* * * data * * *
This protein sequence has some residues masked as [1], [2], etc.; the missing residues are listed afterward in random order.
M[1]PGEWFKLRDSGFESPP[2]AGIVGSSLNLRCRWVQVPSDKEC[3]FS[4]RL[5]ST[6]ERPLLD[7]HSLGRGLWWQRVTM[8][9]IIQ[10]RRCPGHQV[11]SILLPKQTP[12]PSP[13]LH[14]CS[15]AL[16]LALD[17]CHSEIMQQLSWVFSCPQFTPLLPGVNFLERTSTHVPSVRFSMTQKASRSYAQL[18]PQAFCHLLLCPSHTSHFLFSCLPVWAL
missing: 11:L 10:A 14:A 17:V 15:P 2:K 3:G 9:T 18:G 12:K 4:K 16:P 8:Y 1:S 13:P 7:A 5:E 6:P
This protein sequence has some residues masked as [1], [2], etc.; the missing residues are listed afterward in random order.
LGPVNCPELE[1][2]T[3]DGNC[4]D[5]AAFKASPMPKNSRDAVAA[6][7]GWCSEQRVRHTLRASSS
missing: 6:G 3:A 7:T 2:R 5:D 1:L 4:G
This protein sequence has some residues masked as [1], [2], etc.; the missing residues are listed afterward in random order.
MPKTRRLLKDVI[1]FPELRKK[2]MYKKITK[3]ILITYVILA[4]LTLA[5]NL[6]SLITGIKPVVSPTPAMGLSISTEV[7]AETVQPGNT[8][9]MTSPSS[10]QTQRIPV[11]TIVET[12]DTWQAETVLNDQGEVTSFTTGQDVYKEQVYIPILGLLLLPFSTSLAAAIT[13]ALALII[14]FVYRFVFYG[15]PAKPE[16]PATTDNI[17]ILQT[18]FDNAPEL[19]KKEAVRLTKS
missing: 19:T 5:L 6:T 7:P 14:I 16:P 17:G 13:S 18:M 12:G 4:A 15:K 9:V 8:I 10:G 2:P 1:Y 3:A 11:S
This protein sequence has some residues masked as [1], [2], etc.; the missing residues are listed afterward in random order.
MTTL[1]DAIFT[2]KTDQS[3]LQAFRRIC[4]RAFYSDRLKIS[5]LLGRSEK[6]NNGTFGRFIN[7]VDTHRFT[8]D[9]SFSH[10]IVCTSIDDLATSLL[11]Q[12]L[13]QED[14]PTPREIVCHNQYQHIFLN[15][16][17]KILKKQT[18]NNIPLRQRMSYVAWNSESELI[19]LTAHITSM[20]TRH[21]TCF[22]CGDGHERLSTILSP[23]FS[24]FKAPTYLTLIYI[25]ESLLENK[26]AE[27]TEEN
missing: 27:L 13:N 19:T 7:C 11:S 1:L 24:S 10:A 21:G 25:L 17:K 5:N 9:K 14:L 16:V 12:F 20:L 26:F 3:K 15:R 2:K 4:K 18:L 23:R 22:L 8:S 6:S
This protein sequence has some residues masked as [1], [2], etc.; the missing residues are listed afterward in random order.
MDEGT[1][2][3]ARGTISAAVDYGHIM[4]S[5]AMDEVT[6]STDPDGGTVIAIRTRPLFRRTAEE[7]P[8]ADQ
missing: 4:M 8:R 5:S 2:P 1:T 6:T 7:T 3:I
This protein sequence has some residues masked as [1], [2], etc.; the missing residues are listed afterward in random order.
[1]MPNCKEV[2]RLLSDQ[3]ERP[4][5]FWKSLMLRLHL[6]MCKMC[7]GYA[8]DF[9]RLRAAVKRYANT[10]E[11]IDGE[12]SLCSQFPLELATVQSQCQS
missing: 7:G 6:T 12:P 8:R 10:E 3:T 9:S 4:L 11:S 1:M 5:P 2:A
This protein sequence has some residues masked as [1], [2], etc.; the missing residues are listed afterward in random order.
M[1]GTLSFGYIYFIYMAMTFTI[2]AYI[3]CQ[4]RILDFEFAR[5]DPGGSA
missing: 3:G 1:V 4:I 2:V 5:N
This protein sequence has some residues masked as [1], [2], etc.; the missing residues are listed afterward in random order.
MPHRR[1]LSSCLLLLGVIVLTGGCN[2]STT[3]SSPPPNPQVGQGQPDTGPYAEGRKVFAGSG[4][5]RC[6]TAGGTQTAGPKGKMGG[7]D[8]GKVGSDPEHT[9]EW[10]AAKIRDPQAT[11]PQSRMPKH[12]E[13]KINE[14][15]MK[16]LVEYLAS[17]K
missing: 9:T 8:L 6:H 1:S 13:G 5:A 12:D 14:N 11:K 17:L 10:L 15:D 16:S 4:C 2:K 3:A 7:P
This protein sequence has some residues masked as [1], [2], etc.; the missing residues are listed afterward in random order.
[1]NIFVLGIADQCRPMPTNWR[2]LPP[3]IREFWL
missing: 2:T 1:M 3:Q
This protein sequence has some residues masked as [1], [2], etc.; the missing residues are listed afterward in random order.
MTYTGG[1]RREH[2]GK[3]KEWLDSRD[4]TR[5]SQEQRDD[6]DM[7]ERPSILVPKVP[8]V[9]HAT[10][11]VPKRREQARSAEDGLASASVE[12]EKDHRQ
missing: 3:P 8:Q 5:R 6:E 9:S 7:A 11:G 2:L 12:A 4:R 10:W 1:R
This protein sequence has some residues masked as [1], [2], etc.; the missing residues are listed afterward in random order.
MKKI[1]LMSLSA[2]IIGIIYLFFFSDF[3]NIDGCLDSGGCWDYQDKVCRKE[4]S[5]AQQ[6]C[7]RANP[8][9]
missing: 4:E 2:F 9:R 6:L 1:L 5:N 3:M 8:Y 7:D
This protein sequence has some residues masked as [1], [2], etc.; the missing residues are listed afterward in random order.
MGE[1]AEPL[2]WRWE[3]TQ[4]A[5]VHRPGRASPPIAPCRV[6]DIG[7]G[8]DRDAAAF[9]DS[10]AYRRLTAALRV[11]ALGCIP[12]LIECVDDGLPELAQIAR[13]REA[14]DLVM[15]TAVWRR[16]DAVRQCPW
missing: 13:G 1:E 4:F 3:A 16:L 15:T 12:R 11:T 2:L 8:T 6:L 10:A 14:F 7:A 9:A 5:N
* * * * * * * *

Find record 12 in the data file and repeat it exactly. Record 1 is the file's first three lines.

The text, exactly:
This protein sequence has some residues masked as [1], [2], etc.; the missing residues are listed afterward in random order.
MGE[1]AEPL[2]WRWE[3]TQ[4]A[5]VHRPGRASPPIAPCRV[6]DIG[7]G[8]DRDAAAF[9]DS[10]AYRRLTAALRV[11]ALGCIP[12]LIECVDDGLPELAQIAR[13]REA[14]DLVM[15]TAVWRR[16]DAVRQCPW
missing: 13:G 1:E 4:F 3:A 16:L 15:T 12:R 11:T 2:L 8:T 6:L 10:A 14:F 7:A 9:A 5:N